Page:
Mining for Code

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Year 7 students from Clermont State High School have today (3 May) cracked the code to a magnitude of exciting career opportunities at the Queensland Minerals and Energy Academy’s (QMEA) ‘Mining for Code’ workshop.

QMEA Director of Skills, Education and Diversity Katrina-Lee Jones said choosing a professional or trade pathway after school might be a daunting concept, but if the next generation is looking to work with innovative technologies in a sector with sustainability at the forefront, they need to look no further than resources.

Thanks to the support of Glencore Coal, around 40 students from Clermont State High School today worked alongside industry professionals to test their science, technology, engineering, and maths (STEM) skills as they completed activities in programming, automation, and route optimisation.

Students programmed a “mining truck” (EV3 Robot) to travel autonomously from a designated “mine site” to another area simulating a “processing plant”, where it was then unloaded before travelling back to the “mine site”.

Glencore Coal’s Human Resources Manager, Anthony Exelby said the diversified, global mining company, and the resources sector in general has a myriad of professional and trade roles that students can pursue through STEM or vocational pathways after school.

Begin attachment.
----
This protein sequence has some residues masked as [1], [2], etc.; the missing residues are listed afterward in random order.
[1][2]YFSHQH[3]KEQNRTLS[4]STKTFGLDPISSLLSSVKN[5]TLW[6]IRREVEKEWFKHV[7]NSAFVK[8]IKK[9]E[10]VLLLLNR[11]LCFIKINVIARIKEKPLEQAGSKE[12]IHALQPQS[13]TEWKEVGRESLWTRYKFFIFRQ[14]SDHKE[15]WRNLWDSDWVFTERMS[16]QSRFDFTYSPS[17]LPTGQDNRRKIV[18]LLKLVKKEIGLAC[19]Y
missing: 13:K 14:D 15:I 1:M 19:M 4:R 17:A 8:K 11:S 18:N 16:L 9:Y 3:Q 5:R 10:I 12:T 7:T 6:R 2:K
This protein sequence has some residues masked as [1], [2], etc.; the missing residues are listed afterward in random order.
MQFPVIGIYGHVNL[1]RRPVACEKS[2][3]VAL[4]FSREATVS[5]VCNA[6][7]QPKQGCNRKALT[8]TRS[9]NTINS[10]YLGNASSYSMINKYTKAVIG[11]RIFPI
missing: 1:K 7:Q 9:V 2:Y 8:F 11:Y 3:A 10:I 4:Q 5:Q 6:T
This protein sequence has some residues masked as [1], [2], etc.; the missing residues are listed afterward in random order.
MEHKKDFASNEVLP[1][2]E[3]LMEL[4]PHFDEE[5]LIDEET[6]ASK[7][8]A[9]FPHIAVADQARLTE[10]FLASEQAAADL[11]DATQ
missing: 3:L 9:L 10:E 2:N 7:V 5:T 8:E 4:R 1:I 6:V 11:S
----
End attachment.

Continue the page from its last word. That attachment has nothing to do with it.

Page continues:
“The subjects that students choose in their senior high school years heavily influence the study and training-based options available to them upon graduation,” he said. 

“By engaging with students in the early stages of the senior school journey, we aim to not only show them the various exciting career opportunities on offer in the resources industry, but also encourage them to continue excelling in STEM subjects.” 

QMEA’s Katrina-Lee Jones said professionals with strong STEM backgrounds are highly sought after in the resources sector. 

“Students are often pleasantly surprised to learn about the high-tech and rapidly evolving careers in the mining industry, and QMEA workshops are all about demonstrating how STEM subjects can play an integral role in shaping a student’s education pathway after school”. 

Clermont State High School Principal, Mrs Leigh Dyer said students will come away enlightened and inspired to pursue new challenges in the digital and robotics space. 

“This is a fantastic opportunity for our Year sevens to see how modern technology is used to solve real-world challenges in an industry that has coexisted with our regional community for more than a century,” Mrs Dyer said. 

“We want students to see that there are exciting careers to pursue in their very own backyard, and this workshop demonstrates the important role classroom learning plays in shaping their future.” 

As Australia’s largest and most successful industry-led education and schools training initiative, the QMEA seeks to broaden student and teacher knowledge of career opportunities in resources.  

The academy encourages a talent pipeline of employees into vocational and professional careers, with a focus on female and Indigenous participation. The QMEA currently engages with over 90 schools and is a partnership between industry and the Queensland Government under its Gateway to Industry Schools program.

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